Panic is a common word that’s used fairly indescriminately to describe a wide range of fearful states. Its principal defining characteristics are that it’s sudden, unexpected, unpredictable, overwhelming, uncontrollable, irrational and a very physical experience. In Massimo’s hands, its definition has far greater precision, allowing it to be distinguished from a phobia, or a state where the fear arises as a consequence of a specific underlying condition. For him, the key characteristic is that it is irrational and apparently unfounded. It’s as if the entire system suddenly has to react against a threat that outwardly doesn’t exist, and the person experiencing it will generally have little or no insight into why it happens. This is different from the state of fear arising from a specific trigger, a fear of something, even though panic will engender fear of the fear itself.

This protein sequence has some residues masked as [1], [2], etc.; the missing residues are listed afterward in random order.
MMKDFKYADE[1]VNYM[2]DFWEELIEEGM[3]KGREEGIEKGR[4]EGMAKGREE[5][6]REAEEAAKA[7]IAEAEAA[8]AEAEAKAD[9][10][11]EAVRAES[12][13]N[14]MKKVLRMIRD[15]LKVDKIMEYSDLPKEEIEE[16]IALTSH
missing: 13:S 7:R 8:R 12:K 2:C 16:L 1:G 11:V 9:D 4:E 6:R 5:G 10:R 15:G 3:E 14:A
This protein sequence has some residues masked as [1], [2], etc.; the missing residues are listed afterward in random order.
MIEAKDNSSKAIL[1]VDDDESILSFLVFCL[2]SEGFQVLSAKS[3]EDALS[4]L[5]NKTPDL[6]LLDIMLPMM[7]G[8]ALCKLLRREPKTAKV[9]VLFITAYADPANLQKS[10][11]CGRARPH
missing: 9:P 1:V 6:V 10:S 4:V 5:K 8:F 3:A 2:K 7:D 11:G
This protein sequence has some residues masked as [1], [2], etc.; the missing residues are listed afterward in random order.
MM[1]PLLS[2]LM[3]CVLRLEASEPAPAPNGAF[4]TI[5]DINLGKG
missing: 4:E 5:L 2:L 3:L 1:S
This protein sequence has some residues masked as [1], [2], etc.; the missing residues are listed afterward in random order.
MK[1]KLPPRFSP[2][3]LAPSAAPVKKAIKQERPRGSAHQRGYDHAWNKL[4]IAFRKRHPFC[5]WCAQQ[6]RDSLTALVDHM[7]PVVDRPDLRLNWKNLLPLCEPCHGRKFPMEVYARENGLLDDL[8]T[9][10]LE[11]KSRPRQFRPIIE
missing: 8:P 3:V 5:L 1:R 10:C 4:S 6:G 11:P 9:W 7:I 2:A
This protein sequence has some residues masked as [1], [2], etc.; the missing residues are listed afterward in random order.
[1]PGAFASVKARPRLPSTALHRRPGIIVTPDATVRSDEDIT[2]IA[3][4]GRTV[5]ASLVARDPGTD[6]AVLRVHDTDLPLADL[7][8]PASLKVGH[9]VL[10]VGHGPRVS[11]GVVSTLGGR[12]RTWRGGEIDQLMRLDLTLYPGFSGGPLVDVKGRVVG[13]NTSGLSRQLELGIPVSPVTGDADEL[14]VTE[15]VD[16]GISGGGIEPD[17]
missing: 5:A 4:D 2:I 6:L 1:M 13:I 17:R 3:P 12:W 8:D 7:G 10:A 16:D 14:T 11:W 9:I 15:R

The word originates in mythology, in the nature of the god Pan who symbolises the forces of nature as they express themselves in man; the bestial, the uncontrollable, the untamable, the unconscionable. The son of Hermes/Mercury, who personified the trickster achetype (among others), Pan was mischievous. He delighted in making humans lose control and become disorientated. He was strong, but not destructive. He always struck in daytime and always when people were outside of their familiar environment. As a representative of the immensity of the forces of nature, his name as a prefix also means ‘all’, signifying something immense or all-encompassing – pandemic, panorama, panacea, pandemonium, etc.